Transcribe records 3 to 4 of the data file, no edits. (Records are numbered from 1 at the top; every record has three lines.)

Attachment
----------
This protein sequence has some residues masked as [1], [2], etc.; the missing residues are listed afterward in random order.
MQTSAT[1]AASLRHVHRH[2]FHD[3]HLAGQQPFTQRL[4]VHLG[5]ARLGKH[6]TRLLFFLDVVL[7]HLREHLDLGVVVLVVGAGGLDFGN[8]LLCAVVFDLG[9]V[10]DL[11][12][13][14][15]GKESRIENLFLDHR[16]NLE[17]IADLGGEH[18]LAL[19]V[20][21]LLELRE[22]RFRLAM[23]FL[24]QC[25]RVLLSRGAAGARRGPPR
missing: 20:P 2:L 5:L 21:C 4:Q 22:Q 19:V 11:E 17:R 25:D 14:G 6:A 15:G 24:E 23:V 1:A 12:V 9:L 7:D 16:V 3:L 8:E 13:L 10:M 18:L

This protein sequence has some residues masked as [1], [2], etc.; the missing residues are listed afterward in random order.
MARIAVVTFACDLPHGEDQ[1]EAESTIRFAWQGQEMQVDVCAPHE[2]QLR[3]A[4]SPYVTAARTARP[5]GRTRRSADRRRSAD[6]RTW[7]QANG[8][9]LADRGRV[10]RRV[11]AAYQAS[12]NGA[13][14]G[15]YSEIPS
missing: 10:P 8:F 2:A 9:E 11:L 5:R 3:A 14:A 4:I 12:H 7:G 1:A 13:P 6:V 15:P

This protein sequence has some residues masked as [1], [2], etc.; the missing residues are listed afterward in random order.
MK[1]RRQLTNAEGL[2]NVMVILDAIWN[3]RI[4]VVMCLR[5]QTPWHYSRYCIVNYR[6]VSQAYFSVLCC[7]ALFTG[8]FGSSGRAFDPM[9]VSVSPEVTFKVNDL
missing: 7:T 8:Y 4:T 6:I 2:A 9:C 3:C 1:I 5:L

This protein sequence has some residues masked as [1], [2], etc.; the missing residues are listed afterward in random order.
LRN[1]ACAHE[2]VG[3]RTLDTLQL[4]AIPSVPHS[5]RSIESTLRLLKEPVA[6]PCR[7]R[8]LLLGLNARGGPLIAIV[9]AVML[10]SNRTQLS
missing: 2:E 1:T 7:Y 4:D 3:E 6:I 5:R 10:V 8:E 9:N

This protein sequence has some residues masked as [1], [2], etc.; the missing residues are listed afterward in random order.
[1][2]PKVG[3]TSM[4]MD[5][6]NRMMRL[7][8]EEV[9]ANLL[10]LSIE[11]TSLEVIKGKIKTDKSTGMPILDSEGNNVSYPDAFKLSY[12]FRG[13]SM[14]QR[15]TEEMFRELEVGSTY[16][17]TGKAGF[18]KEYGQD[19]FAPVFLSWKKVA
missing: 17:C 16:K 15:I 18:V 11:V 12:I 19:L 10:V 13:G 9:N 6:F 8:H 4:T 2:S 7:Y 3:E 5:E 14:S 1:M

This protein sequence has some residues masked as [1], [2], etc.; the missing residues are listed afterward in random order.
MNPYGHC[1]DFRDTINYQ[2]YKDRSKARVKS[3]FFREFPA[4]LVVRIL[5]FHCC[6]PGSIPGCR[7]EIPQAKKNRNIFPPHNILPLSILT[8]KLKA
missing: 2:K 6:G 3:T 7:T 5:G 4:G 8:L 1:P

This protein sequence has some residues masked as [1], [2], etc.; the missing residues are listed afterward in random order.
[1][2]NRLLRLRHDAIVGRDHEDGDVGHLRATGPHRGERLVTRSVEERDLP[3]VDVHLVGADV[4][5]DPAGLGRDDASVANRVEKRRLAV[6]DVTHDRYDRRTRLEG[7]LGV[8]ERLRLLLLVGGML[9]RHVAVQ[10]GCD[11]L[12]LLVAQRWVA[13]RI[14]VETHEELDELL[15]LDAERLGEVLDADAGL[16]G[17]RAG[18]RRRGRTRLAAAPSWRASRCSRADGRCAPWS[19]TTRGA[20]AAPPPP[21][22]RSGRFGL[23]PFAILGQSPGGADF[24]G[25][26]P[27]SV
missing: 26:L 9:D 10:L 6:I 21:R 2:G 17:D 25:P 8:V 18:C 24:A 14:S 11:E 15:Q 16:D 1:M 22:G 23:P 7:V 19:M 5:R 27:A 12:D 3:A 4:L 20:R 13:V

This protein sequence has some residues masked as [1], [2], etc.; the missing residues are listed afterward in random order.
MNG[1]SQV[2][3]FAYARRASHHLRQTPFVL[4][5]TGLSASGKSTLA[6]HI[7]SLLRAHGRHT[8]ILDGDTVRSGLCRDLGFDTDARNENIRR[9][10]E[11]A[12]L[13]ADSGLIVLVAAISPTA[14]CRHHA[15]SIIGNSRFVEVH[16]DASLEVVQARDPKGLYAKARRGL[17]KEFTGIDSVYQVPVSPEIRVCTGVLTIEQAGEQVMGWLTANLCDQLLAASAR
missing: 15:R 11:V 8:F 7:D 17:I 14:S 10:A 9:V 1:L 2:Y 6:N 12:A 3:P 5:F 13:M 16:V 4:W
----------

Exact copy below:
This protein sequence has some residues masked as [1], [2], etc.; the missing residues are listed afterward in random order.
MK[1]RRQLTNAEGL[2]NVMVILDAIWN[3]RI[4]VVMCLR[5]QTPWHYSRYCIVNYR[6]VSQAYFSVLCC[7]ALFTG[8]FGSSGRAFDPM[9]VSVSPEVTFKVNDL
missing: 7:T 8:Y 4:T 6:I 2:A 9:C 3:C 1:I 5:L

This protein sequence has some residues masked as [1], [2], etc.; the missing residues are listed afterward in random order.
LRN[1]ACAHE[2]VG[3]RTLDTLQL[4]AIPSVPHS[5]RSIESTLRLLKEPVA[6]PCR[7]R[8]LLLGLNARGGPLIAIV[9]AVML[10]SNRTQLS
missing: 2:E 1:T 7:Y 4:D 3:E 6:I 5:R 10:V 8:E 9:N